The area around the mountain is controlled by extremists, who have also made advances on the Kurdish Iraqi city of Erbil during recent days.
Senior White House aides have argued that the strikes were also a precautionary measure to protect U.S. citizens currently in Erbil.
Dozens of officials, mainly from the Pentagon, have been sent to the city over the past month to “assess” ways Washington might bolster Kurdish forces attempting to protect the area from ISIL extremists.
Since President Obama won the White House six years ago on promises to end the U.S. military presence in Iraq, aides have been quick to insist that no new U.S. troop deployment is being considered in Iraq.
White House press secretary Josh Earnest told reporters Friday that Mr. Obama remains “determined” to not send ground troops, and that the ongoing mission is narrowly defined and limited in scope.
And some former military officials have said that the mission could succeed from a humanitarian standpoint.
Retired Gen. Charles Wald, deputy commander of U.S. European Command between 2002 and 2006, took part in a similar operation in Iraq 1991, known as Operation Provide Comfort.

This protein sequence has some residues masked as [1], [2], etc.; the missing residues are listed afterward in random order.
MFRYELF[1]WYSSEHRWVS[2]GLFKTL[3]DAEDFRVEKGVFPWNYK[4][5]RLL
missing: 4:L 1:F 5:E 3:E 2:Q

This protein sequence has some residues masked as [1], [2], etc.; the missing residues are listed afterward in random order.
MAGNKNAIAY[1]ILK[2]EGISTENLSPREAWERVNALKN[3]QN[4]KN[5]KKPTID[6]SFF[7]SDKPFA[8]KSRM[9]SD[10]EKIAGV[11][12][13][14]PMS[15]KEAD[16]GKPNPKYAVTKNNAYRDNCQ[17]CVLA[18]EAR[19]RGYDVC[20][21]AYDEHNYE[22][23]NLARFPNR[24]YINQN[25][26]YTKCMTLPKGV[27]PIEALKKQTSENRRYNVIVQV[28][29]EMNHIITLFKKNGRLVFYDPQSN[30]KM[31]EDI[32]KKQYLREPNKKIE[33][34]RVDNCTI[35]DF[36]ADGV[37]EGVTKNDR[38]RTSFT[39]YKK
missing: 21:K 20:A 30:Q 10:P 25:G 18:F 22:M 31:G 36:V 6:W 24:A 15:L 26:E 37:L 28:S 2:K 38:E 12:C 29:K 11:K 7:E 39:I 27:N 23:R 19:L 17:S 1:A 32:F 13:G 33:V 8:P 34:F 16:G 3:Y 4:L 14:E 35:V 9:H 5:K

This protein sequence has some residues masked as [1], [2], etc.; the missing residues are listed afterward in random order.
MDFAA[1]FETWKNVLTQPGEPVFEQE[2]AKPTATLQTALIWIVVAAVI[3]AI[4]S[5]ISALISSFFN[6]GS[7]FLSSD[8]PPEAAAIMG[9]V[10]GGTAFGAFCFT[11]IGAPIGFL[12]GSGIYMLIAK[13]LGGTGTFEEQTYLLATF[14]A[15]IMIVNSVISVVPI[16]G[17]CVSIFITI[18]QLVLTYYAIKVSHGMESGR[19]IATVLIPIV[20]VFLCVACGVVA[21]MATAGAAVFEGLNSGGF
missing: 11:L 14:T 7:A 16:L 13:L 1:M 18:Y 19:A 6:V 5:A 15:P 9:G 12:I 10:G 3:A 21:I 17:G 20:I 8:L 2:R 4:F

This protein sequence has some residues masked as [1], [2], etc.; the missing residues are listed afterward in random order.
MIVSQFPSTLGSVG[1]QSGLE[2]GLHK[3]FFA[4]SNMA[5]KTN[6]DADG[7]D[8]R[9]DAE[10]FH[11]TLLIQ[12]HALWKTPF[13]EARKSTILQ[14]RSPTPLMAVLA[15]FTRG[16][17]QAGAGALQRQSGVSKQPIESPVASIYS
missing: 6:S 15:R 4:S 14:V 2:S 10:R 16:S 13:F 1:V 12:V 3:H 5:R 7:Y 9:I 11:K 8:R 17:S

The Pentagon was able to conduct that operation, delivering humanitarian aid to Kurds fleeing northern Iraq in the wake of the Gulf War, without putting a single U.S. soldier on the ground, the general said. Air cover, he said, was critical.
“Deciding to go in and drop food is not that simple,” he said. “You have to have all the backup support capability to do that. And it’s not necessarily people on the ground in this case. It’s an air mission.”
“Air power always has to be augmented with other forms of engagement, whether it’s the evacuation of folks through a secure corridor set up by troops on the ground, or some sort of coalition of troops being set up to achieve that, whether they are Kurdish forces, Turkish forces or Iraqi military forces, or some combination of the three,” argued Gen. Dailey.
Gen. Dubik went further, asserting that the mission will struggle until the Obama administration clearly maps out a plan to rebuild Iraq’s military, which largely dissolved in northern Iraq in the face of an extremist surge in June.